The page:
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the UO Librarians

Librarians support the University of Oregon student learning experience, enable the creation and stewardship of knowledge, and contribute to advancements in teaching, research, scholarship, and public service.

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the UO Librarians

Librarians support the University of Oregon student learning experience, enable the creation and stewardship of knowledge, and contribute to advancements in teaching, research, scholarship, and public service.

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Keep up with what’s happening to the University of Oregon Librarians as they work toward equitable and fair labor practices 

Essential, Yet Disposable: How the Career Faculty FTE Cuts Impact Librarians

By Ann Shaffer, June 4th 2020

Browsing Room photo

UO Libraries Browsing Room

 Like many colleges and universities, the University of Oregon is anticipating a potential budgetary shortfall as a result of the COVID-19 pandemic, due to expected cuts to the university’s state funding and a projected drop in enrollment for fall term. Without yet having any reliable data on the status of either funding stream, UO has opted to preemptively cut costs by targeting 211 Career non-tenure-track faculty whose contracts happened to be up for renewal this spring; these faculty have had their FTE for the 2020-21 academic year cut in half, and have received 1-year contracts in lieu of the 2- or 3-year contracts they would normally expect. Among those 211 faculty who are bearing the brunt of the university’s savings plan are 14 faculty librarians who have received notice that their positions will be reduced from full-time to 0.55 FTE. Another 5 librarians who were up for promotion this year faced the choice between receiving a similar reduction in FTE with their new contracts upon promotion, or pulling their promotion applications to retain their full FTE under their current contracts.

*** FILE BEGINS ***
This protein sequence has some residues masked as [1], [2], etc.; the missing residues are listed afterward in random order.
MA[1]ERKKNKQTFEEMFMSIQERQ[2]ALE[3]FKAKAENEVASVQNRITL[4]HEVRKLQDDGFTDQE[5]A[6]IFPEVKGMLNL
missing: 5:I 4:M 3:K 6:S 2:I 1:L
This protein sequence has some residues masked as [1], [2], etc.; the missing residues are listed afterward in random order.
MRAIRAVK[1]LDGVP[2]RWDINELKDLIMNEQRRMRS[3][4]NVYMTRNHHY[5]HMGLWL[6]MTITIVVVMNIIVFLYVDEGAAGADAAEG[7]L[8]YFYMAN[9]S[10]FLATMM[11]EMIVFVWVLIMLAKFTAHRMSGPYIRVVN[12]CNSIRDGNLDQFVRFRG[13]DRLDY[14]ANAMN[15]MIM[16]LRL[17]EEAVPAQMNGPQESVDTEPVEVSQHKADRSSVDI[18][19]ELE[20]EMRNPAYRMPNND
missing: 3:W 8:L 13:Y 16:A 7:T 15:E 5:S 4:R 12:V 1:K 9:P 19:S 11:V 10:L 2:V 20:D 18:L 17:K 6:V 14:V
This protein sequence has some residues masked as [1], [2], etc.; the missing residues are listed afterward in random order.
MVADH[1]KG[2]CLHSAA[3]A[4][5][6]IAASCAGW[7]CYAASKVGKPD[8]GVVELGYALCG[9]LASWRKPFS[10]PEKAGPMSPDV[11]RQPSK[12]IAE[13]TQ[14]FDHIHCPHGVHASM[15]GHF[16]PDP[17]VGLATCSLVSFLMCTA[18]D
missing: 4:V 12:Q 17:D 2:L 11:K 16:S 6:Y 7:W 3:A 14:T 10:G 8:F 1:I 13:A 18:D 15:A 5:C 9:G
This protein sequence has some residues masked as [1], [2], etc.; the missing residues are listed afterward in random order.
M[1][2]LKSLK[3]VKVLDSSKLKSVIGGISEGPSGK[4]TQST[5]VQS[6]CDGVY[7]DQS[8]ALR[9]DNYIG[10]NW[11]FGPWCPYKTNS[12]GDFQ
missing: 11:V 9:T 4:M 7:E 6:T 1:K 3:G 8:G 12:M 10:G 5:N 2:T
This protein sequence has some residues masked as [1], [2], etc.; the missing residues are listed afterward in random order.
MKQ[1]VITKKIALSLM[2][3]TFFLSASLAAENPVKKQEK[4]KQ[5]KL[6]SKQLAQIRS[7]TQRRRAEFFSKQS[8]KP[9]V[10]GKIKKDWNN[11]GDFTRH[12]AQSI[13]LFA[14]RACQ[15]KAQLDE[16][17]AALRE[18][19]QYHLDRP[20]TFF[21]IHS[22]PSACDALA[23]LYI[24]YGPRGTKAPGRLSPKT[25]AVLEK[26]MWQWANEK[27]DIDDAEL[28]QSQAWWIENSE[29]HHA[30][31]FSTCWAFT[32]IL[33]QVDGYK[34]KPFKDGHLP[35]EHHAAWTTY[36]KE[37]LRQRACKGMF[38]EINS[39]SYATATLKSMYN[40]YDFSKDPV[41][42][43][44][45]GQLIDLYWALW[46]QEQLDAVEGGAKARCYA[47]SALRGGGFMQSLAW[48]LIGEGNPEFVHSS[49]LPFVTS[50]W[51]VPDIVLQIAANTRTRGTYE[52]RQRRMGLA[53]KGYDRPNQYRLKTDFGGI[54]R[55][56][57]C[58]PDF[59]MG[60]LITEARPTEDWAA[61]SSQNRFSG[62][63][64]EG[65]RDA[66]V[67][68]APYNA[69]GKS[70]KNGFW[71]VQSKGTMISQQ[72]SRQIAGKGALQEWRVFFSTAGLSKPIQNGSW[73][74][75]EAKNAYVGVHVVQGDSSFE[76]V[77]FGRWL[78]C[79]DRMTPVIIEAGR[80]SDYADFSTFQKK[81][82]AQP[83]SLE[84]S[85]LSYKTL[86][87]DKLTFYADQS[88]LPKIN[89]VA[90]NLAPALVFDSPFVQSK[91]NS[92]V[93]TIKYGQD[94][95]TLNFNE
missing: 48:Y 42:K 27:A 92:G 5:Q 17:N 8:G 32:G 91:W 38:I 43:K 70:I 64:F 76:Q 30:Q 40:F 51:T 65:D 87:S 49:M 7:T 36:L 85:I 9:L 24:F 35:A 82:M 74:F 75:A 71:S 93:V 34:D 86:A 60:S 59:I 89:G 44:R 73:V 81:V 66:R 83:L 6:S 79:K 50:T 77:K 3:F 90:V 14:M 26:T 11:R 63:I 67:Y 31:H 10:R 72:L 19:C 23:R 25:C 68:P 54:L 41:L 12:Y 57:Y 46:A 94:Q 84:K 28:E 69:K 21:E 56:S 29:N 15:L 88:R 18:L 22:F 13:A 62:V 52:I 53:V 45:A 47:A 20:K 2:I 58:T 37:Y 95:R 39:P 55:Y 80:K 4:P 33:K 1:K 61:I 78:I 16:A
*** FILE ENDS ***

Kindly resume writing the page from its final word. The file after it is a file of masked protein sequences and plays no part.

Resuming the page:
Most recently, we have received notice from the Provost’s office that 12-month Career faculty affected by these contract reductions (primarily library faculty, as well as faculty members in LERC) will have their FTE raised to full-time for the summer. While this is welcome news, it brings some alarming new concerns to the table: the university does not intend to consider raising library faculty FTE for the fall term until September, once final enrollment numbers are known. Moreover, we have been informed that for the next academic year, our individual FTEs will be evaluated prior to the start of each term; not only might our employment fluctuate from term to term, but we will have at most a few weeks’ notice prior to each fluctuation.

As 12-month faculty, librarians work year-round, during breaks and intersessions as well as when classes are in session. Historically, we have had stable full-time FTE appointments for all 12 months of the year. Our work load does not change from term to term; core elements of our work such as collection management, student supervision, digital scholarship services, reference consultations, and cataloging remain constant throughout the year. In this sense, our work differs dramatically from that of our 9-month teaching colleagues, whose teaching loads might vary from term to term. Additionally, librarians’ workloads do not wax and wane in response to enrollment fluctuations or academic program adjustments. It simply does not make sense to tie the librarians’ FTE appointments to enrollment levels from term to term.